April 22, 2015

Synthetic diamonds are those created or grown in a laboratory by a crystal growth process, atom by atom. The term usually means imitation, artificial or fake but in this case the content of the stones produced are made from pure carbon as are natural geologically formed diamonds.

There are two main methods employed, one is a physical process known as HPHT, using high pressure and temperature and the other is a chemical method known as CVD (chemical vapor deposition) using a hydrocarbon gas mixture.

Diamonds in any form have either industrial or cosmetic applications. Synthetic diamonds are used mainly as abrasives and in cutting and polishing tools. Today electronic applications of synthetic diamond are also being developed. It is thought that 98% of industrial grade diamond demand is supplied with synthetic diamonds.

The properties of synthetic diamond depend on the details of the manufacturing processes; however, some synthetic diamonds (whether formed by HPHT or CVD) have properties such as hardness, thermal conductivity and electron mobility that are superior to those of most naturally-formed diamonds.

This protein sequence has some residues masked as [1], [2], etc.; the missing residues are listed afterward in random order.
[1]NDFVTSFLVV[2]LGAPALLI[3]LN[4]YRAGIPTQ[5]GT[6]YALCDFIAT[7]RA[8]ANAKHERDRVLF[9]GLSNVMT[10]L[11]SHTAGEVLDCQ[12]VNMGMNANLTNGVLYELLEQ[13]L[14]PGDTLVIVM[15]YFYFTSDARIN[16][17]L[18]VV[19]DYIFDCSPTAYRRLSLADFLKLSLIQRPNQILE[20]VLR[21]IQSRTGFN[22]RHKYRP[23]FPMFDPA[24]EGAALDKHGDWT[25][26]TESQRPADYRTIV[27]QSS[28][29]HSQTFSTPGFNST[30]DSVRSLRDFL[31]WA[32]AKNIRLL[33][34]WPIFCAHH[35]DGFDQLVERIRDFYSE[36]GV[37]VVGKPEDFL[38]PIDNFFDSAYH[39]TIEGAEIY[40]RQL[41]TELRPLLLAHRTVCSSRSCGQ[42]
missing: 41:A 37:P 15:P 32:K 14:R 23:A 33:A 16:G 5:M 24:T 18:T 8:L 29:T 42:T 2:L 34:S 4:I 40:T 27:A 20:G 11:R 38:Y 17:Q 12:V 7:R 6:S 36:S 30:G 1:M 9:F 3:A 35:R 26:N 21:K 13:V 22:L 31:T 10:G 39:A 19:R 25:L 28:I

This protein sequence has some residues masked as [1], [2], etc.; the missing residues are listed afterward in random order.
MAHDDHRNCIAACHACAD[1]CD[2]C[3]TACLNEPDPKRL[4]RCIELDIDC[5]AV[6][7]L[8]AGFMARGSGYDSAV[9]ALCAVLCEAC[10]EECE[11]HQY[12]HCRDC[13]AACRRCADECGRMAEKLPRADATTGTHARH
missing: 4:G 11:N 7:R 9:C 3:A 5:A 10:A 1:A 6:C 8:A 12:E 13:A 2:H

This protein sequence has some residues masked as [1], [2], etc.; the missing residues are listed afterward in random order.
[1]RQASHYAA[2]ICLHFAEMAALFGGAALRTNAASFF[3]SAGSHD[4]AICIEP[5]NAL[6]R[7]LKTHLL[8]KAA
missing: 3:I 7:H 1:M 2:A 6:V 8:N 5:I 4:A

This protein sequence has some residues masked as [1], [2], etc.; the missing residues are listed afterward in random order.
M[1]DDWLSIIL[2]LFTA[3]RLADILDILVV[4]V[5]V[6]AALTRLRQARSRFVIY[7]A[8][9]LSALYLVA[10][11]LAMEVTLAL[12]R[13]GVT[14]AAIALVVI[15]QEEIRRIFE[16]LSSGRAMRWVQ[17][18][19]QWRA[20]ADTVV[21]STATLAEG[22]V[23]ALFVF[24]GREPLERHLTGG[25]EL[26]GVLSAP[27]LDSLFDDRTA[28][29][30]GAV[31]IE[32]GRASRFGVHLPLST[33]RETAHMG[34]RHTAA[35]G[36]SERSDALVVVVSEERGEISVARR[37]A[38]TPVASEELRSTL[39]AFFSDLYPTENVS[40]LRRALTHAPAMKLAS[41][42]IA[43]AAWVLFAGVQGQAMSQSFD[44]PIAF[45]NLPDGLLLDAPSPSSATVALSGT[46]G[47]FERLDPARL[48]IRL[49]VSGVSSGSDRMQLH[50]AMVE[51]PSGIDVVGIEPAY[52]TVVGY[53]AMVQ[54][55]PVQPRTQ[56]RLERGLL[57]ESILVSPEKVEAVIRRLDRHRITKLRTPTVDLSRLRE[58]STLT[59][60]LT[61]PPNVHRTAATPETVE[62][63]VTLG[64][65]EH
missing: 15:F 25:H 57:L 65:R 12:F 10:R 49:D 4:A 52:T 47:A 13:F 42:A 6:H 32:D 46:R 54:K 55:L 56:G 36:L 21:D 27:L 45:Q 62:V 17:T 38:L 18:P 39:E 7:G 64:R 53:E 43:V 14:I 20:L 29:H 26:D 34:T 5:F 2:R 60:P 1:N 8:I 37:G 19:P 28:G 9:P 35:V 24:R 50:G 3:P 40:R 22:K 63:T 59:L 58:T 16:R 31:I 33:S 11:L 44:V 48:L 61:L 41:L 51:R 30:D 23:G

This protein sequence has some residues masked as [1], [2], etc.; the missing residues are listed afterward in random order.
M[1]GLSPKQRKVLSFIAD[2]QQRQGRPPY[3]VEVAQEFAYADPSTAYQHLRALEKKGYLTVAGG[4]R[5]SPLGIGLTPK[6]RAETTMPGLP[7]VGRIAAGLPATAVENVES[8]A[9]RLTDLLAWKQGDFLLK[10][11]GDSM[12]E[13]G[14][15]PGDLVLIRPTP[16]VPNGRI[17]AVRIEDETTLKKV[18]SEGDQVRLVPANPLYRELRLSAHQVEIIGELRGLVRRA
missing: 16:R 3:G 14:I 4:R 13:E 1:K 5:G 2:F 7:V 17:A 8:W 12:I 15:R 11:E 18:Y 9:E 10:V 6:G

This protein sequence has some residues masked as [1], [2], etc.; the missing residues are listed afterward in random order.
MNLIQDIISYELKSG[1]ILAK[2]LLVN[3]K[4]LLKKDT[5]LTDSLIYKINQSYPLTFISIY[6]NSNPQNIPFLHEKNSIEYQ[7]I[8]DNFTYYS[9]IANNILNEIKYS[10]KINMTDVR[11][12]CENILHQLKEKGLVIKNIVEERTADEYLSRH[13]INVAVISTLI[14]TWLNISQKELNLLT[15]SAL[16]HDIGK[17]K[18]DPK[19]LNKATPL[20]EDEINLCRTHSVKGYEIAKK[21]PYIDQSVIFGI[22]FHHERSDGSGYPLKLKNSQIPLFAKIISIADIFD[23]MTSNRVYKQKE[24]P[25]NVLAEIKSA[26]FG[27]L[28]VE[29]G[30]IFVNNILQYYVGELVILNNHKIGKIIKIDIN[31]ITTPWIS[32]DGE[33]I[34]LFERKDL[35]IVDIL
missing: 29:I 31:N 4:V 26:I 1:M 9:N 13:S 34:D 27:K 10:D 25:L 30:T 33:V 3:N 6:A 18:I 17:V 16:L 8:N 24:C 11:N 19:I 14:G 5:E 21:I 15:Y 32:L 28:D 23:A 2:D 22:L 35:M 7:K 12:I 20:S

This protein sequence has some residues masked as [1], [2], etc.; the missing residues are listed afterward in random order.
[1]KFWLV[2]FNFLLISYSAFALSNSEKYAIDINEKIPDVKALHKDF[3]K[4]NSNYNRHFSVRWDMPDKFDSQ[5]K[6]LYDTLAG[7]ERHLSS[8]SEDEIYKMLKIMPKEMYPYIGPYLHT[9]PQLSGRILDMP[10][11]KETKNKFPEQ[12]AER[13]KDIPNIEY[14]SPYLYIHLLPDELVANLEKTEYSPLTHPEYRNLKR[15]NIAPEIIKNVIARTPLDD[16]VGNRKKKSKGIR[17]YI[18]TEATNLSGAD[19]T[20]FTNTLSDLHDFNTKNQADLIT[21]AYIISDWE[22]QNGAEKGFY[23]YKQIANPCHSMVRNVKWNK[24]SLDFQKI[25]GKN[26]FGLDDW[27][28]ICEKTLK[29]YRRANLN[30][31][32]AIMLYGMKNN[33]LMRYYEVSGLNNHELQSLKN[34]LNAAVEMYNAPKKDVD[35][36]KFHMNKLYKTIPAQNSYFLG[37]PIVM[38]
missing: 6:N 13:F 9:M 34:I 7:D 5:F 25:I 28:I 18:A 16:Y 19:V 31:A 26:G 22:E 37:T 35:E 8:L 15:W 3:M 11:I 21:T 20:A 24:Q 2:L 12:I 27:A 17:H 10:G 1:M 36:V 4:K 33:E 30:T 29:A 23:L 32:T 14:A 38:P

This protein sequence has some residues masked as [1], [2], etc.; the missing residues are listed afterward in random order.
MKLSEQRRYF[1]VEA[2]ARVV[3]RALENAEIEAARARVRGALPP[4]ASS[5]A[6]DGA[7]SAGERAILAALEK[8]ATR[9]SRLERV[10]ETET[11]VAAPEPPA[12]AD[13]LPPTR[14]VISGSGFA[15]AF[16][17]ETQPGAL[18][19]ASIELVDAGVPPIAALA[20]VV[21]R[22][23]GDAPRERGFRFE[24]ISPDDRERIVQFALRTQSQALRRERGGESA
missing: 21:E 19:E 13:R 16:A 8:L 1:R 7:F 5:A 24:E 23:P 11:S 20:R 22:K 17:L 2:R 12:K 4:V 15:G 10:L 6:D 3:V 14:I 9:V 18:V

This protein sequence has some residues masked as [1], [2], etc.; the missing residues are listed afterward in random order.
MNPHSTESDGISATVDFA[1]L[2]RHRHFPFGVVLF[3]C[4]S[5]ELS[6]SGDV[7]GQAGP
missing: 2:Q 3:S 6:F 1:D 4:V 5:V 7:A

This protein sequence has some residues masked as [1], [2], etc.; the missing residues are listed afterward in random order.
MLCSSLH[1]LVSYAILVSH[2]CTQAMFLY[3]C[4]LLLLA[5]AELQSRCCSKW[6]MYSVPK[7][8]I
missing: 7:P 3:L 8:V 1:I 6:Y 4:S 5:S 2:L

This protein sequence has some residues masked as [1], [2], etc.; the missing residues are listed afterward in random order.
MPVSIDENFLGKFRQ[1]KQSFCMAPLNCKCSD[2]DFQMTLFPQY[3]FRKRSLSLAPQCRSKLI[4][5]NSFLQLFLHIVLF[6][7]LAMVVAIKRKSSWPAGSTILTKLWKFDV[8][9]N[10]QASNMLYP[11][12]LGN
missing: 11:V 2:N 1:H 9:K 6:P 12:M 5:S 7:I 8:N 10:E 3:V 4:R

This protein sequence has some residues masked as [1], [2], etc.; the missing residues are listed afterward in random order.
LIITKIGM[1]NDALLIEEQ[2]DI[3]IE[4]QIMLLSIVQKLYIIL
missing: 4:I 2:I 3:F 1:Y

Synthetic diamonds can be cut into gems and various colors can now be produced in addition to clear white. These fancy color diamonds are available in brilliant yellow and golden yellow hues, and have the beauty and color of their mined equivalents at more attractive prices. They can also be obtained in brown, blue due to the presence of boron, green and orange. Due to the high price of mined diamonds, the ability to produce gem-quality synthetic diamonds threatened to undercut the business of mined diamond producers and measures were taken to protect the regular trade. De Beers developed spectroscopic devices and techniques to distinguish synthetic and natural diamonds and promoted natural diamonds as superior, in addition to attempting to fix the price of synthetic diamonds.

Gem-quality diamonds grown in a lab are hard to distinguish from natural mined stones and can be chemically, physically and optically identical. De Beers offers a tester that employs UV fluorescence to detect metals found in synthetic stones. One manufacturer of laboratory-grown diamonds etches the letters "LG" (laboratory grown) on its stones followed by a serial number.

Two positive factors are found in lab-grown diamonds the first is less damage to the environment. The second relates to “conflict” or “blood” diamonds and as the origin of synthetic diamonds is known and guaranteed, there is no need for any apprehensions regarding this matter.